You may have seen in my New York post from earlier in the year that my boyfriend and I were also lucky enough to visit Las Vegas as part of our two-city birthday trip to the USA.
Our stay at the MGM Grand Hotel was included with our package deal, although we had to pay our room tax separately at the end of our stay.
I wasn’t overly keen on viewing The Titanic exhibition to be honest, but my boyfriend persuaded me to buy joint tickets to this and the Bodies exhibition. Upon arrival, we were given boarding cards – which looked like the actual boarding cards for the RMS Titanic – each with a name and room class of a real person on board. At the end of the exhibition there was a wall full of the names of every passenger with information on whether they lived or died – and we were encouraged to find the name on our boarding pass to see what our fate would have been had we had boarded The Titanic. My boyfriend and I both had cards belonging to first class passengers – Mrs Hudson J.C. Allison and Mr Charles Duane Williams – so we were fairly surprised to see our two names in the list of people who perished on board. It was such a humbling experience to see the huge list of people who never made it home, especially when we’d just spent the last hour reading survival stories on information boards throughout the exhibition rooms.
Out of the two exhibitions we’d paid for, I was most looking forward to Bodies. Bodies is just as it sounds – it is an exhibition dedicated to the human form, and was created by German anatomist Gunther von Hagens who invented the process of plastination to preserve tissues. I’d previously seen his work in the UK with animal specimens, so I was particularly interested to see his work with humans. Of course, parts of this exhibition were extremely sad, with a pregnant woman, young men and several foetal specimens among those on show. But mostly the exhibition was a celebration of the human body in all of its forms, yet also a sort of warning against harmful habits such as smoking or drinking too much alcohol – as several damaged and diseased organs were also on show.
Despite my initial reservations about the Titanic exhibition, I really enjoyed it and I’d fully recommend both of these exhibits – even though they may not be the first things that come to mind when you think of Las Vegas! They were definitely worth the money we paid and they made our time in Vegas much more enjoyable. Unfortunately, we were unable to take any photos in either of the exhibitions as cameras were banned, so I don’t really have anything to show unfortunately – just photos of our tickets!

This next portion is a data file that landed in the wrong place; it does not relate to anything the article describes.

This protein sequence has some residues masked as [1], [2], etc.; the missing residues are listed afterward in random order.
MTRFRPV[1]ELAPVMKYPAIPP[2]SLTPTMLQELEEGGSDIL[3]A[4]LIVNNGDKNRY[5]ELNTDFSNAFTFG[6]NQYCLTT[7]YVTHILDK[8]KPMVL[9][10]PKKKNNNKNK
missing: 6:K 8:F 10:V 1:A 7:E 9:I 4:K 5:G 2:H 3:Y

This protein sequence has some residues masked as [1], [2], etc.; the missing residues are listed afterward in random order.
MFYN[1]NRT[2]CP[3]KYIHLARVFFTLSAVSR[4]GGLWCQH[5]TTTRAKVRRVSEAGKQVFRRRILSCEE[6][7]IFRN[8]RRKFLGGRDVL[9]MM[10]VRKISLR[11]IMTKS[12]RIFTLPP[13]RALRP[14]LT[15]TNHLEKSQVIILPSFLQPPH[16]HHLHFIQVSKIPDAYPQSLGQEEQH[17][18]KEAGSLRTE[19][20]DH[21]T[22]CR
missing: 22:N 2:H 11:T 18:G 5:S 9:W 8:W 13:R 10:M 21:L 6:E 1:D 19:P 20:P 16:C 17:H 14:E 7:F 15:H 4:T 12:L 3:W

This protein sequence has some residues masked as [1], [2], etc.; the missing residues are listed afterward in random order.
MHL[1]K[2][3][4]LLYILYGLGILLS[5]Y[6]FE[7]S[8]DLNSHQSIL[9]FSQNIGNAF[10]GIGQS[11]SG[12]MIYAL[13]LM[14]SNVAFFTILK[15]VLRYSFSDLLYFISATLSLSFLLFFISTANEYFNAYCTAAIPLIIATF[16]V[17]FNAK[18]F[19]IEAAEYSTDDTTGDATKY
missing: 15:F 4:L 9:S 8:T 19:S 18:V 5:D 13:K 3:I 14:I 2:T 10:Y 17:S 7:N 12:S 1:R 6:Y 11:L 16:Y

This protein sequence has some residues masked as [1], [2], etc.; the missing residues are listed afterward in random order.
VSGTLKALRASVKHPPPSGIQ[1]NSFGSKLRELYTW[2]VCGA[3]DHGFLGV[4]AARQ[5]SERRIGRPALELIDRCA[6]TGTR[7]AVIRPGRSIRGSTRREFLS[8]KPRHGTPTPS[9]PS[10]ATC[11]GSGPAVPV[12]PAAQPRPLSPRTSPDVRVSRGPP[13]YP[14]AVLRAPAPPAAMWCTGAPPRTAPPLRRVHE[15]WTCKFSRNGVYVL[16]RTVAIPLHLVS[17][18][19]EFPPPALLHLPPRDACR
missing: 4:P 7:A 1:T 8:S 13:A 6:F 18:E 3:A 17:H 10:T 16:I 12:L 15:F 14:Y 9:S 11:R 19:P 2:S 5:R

We also had time to fit in a show during our short stay at the MGM – although we almost missed it because jet lag kicked in and we fell asleep at 6pm before waking up 20 minutes before the show… A Cirque du Soleil show was on our Vegas bucket list, so we made sure to book Ka as soon as we got to our hotel. I’m not sure I fully understood the story we were watching (as there’s no speaking – just lots of shrieking noises) but the martial arts, acrobatics and various other stunts were incredible to watch and I enjoyed every moment of it all the same. Annoyingly, there was a technical hitch half way through that stopped the show for about 30 minutes but it didn’t make a massive difference to our enjoyment – it was just a bit awkward to watch…
We also made time for several trips to the Vegas outlet malls and all the restaurants we could fit in. 3 days is not long enough to spend exploring this weird desert City, so once again we tried to cram in as much as we could. Both of us would love to go back at some point in the near future and visit all of the other hotels, exhibitions and maybe even take a trip to the Grand Canyon!
Hozier –> From Eden